There is an old adage that says, “Matters of great importance should be handled lightly.” I’d be willing to believe that Miranda July lives by that. Her new feature film, only her second, abounds in heady themes, yet she exerts a very delicate touch. She doesn’t let the material weigh down the film. It is actually quite amazing. For those that are a fan of Me and You and Everyone We Know, I’d say that this is an even better, more sure-handed film. For those that are not a fan of her earlier work, I’d implore you to give this film a chance. If the crowd at the Independent Film Festival Boston is to be believed, this may be the sleeper hit of the summer. It is certainly unlike any other film you will see in a theater this summer.
The film stars July and Hamish Linklater as a couple of bohemian slackers in Los Angeles who seem to avoid all responsibility and/or movement, lest it get in the way of all the wonderful things they plan to do if they could ever get off the couch. July is a dancer who gets stuck every time she starts to dance; it’s as if the weight of decisions renders her immobile. Meanwhile, Linklater is looking for a sign to point him towards his purpose in life, having not found one on his own. Together they decide to adopt a sick cat, of which the responsibility of caring for it is seen as an end to their youth and their freedom. Since the cat isn’t well enough for them to take home, they plan to spend their remaining month living life to its fullest. Did I mention that the cat- voiced by July- provides the narration?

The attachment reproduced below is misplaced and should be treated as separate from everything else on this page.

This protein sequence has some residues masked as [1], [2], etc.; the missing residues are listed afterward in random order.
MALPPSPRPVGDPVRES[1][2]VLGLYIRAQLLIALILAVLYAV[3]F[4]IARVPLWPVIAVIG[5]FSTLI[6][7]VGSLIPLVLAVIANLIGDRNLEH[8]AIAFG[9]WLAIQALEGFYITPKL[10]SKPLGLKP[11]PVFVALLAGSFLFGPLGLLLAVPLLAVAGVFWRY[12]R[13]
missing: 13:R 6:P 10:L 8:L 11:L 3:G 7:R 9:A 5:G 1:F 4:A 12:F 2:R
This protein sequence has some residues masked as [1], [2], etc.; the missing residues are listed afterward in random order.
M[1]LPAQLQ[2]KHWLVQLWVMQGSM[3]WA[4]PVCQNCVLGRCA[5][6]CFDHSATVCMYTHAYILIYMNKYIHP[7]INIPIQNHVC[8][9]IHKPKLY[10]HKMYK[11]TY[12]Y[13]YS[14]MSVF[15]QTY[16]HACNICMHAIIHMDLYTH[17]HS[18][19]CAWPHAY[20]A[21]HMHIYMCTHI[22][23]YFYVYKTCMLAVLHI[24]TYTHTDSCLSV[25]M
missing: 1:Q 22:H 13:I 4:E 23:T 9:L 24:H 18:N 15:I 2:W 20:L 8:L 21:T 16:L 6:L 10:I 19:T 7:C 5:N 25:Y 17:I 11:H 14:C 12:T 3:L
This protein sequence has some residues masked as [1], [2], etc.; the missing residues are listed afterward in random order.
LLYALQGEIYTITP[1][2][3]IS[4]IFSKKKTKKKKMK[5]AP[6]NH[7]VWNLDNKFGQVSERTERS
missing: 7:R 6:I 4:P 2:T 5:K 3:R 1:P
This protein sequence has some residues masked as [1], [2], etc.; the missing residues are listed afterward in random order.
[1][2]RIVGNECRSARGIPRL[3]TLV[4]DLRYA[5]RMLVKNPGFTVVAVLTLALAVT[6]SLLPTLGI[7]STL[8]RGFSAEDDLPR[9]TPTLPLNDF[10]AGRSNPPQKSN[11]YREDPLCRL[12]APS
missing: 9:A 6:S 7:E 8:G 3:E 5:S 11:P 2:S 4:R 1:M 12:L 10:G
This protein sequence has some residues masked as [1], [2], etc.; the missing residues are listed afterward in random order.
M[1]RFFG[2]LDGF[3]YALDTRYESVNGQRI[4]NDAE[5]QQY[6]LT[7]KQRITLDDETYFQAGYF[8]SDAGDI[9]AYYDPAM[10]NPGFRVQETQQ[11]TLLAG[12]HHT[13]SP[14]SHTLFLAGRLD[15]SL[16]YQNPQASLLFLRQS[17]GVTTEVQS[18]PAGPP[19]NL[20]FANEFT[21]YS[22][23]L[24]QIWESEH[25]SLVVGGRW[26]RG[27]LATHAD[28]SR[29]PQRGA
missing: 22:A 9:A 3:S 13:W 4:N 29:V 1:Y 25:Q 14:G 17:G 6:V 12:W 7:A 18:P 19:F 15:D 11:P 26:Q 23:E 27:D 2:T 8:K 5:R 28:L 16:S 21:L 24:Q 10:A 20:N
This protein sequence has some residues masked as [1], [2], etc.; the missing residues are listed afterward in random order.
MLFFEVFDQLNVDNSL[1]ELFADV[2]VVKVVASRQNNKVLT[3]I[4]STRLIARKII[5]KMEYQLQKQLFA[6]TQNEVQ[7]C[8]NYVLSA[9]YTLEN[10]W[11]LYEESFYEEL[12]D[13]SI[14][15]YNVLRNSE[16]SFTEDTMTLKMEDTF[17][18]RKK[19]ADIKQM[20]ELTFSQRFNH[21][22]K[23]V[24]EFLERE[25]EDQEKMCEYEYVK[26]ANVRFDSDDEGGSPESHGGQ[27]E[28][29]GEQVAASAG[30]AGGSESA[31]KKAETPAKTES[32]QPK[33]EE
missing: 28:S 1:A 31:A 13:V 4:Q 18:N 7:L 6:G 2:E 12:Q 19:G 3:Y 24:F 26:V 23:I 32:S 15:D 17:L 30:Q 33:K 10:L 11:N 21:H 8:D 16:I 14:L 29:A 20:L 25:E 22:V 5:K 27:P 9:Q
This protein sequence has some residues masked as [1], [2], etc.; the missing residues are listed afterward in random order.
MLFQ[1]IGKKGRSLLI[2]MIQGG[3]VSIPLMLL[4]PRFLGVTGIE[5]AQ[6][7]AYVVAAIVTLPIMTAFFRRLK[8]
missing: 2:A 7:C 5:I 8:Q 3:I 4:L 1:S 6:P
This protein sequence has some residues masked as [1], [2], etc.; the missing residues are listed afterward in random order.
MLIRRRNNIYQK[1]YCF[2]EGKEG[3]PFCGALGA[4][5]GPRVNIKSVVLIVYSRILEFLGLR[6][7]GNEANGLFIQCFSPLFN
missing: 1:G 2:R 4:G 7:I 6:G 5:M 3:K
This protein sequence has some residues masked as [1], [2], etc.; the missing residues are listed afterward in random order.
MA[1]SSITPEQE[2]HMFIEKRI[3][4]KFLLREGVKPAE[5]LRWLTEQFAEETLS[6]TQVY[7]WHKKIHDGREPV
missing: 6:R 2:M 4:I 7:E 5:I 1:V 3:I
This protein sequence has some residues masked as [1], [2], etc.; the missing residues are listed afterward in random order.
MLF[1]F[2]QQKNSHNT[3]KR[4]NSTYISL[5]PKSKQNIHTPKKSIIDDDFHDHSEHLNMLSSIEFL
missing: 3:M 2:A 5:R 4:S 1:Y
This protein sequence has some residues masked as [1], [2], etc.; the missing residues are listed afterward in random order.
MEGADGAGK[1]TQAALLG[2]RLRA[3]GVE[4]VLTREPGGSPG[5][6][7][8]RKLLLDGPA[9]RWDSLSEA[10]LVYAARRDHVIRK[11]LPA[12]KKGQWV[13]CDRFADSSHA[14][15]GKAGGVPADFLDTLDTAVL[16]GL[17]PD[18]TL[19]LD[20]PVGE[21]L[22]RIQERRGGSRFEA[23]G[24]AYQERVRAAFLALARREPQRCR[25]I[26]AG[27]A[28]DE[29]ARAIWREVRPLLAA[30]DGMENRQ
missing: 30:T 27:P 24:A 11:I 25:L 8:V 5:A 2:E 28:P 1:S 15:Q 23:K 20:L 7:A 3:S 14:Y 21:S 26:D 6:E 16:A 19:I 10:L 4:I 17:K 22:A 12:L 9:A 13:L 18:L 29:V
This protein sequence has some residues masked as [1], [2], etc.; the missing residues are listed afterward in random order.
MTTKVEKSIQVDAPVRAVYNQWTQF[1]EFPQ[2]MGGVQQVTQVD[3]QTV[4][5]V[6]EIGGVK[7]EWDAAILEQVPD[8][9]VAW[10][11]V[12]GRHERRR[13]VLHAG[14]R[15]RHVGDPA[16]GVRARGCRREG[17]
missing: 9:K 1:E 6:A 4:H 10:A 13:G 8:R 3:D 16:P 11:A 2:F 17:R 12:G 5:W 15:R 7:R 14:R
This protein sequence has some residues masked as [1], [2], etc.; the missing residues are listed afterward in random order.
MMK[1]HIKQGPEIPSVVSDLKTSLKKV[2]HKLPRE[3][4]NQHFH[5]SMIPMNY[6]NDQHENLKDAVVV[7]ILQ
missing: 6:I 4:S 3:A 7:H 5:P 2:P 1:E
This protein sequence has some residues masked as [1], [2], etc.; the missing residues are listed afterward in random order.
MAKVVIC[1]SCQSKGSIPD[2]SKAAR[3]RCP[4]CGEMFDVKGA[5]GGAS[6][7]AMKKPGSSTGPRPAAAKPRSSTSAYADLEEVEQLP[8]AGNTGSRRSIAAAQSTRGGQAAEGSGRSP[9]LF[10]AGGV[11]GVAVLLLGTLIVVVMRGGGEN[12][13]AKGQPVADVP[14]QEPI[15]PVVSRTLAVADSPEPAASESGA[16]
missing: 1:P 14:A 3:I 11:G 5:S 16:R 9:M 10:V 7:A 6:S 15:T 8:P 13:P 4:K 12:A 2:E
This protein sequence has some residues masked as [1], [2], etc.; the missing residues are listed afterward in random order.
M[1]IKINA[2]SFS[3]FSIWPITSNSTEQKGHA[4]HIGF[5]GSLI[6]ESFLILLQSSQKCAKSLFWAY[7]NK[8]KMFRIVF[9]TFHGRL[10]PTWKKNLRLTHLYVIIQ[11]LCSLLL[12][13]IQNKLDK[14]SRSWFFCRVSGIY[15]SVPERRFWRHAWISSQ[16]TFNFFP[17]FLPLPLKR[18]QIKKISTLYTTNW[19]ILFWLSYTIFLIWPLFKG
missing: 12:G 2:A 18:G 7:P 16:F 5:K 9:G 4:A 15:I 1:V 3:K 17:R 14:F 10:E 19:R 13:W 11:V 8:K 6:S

The Future seems to exist in a somewhat dreamlike state; from July being stalked by her favorite shirt, to Linklater stopping time, the movie feels as if it is stuck somewhere between reality and a dream, with July and Linklater sleepwalking towards maturity. These characters are in a perpetual fugue state, which eventually begins to affect their relationships, both to each other and to the world around them.
July must have quite a lot on her mind. Just to give a quick run-through of some of these themes: the film deals with the future, the past, life, death, forgiveness, movement, fate, chance, time, responsibility, loneliness, relationships, decisions, the apocalypse, and many others. Though the themes may be somewhat heavy, the film is anything but. July, as writer and director, handles them with a light touch, allowing humor and ambiguity to come through. Most other films with such weighty ambitions can turn into an existential dirge, but this film seems to float on air.
This is a movie that defies characterization. Is it a comedy? A tragedy? A surrealist romance? There are scenes that evoke the mumblecore movement, and others that evoke David Lynch. Time skips around when it isn’t stopped altogether. There is a sublime sort of magic happening; whether it is July watching her life fast-forward in front of her, or Linklater wandering through a frozen L.A., or two gesticulating paws talking about the hardship of waiting. To go into any more detail would perhaps spoil the surprise of experiencing the film as it goes.
With just two feature length films to her name, July has shown that she has a gift for creating superbly original art that exists on its own level, but is easily enjoyed by almost all. Having been six years since her last feature length film, I hope she doesn’t take quite as long to make her next one. Though, if her next film is anywhere near as good as this one, it would be well worth the wait.